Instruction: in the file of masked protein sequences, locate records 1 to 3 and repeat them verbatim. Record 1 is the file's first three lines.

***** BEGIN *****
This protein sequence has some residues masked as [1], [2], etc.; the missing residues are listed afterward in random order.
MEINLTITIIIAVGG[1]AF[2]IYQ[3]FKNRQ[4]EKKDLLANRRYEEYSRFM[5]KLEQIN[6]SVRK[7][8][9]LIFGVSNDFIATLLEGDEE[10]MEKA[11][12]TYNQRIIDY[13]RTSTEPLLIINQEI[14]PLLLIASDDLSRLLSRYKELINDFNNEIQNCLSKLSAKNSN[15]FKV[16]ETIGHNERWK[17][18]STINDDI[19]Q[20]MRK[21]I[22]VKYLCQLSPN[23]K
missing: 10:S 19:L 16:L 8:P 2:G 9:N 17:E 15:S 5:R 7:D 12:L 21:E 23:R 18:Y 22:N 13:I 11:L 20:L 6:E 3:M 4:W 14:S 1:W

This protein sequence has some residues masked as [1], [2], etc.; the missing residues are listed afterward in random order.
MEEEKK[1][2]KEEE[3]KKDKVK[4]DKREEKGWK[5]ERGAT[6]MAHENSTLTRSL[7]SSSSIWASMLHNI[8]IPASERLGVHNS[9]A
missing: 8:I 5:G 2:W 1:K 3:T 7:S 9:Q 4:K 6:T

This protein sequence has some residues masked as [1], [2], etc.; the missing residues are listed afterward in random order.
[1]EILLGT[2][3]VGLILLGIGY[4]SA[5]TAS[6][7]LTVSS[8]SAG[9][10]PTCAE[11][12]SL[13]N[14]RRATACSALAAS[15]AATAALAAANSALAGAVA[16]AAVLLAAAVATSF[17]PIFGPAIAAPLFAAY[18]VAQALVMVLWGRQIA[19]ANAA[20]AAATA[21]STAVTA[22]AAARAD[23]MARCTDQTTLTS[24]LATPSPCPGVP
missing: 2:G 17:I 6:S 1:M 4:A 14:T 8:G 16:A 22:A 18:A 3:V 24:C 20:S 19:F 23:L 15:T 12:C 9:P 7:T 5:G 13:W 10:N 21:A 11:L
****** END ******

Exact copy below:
This protein sequence has some residues masked as [1], [2], etc.; the missing residues are listed afterward in random order.
MEINLTITIIIAVGG[1]AF[2]IYQ[3]FKNRQ[4]EKKDLLANRRYEEYSRFM[5]KLEQIN[6]SVRK[7][8][9]LIFGVSNDFIATLLEGDEE[10]MEKA[11][12]TYNQRIIDY[13]RTSTEPLLIINQEI[14]PLLLIASDDLSRLLSRYKELINDFNNEIQNCLSKLSAKNSN[15]FKV[16]ETIGHNERWK[17][18]STINDDI[19]Q[20]MRK[21]I[22]VKYLCQLSPN[23]K
missing: 10:S 19:L 16:L 8:P 2:G 9:N 17:E 15:S 5:R 7:D 12:L 21:E 23:R 18:Y 22:N 13:I 11:L 20:L 6:E 3:M 4:W 14:S 1:W

This protein sequence has some residues masked as [1], [2], etc.; the missing residues are listed afterward in random order.
MEEEKK[1][2]KEEE[3]KKDKVK[4]DKREEKGWK[5]ERGAT[6]MAHENSTLTRSL[7]SSSSIWASMLHNI[8]IPASERLGVHNS[9]A
missing: 8:I 5:G 2:W 1:K 3:T 7:S 9:Q 4:K 6:T

This protein sequence has some residues masked as [1], [2], etc.; the missing residues are listed afterward in random order.
[1]EILLGT[2][3]VGLILLGIGY[4]SA[5]TAS[6][7]LTVSS[8]SAG[9][10]PTCAE[11][12]SL[13]N[14]RRATACSALAAS[15]AATAALAAANSALAGAVA[16]AAVLLAAAVATSF[17]PIFGPAIAAPLFAAY[18]VAQALVMVLWGRQIA[19]ANAA[20]AAATA[21]STAVTA[22]AAARAD[23]MARCTDQTTLTS[24]LATPSPCPGVP
missing: 2:G 17:I 6:S 1:M 4:A 14:T 8:G 16:A 22:A 18:A 3:V 24:C 20:S 19:F 23:L 15:T 12:C 9:P 7:T 5:G 13:W 10:N 21:A 11:L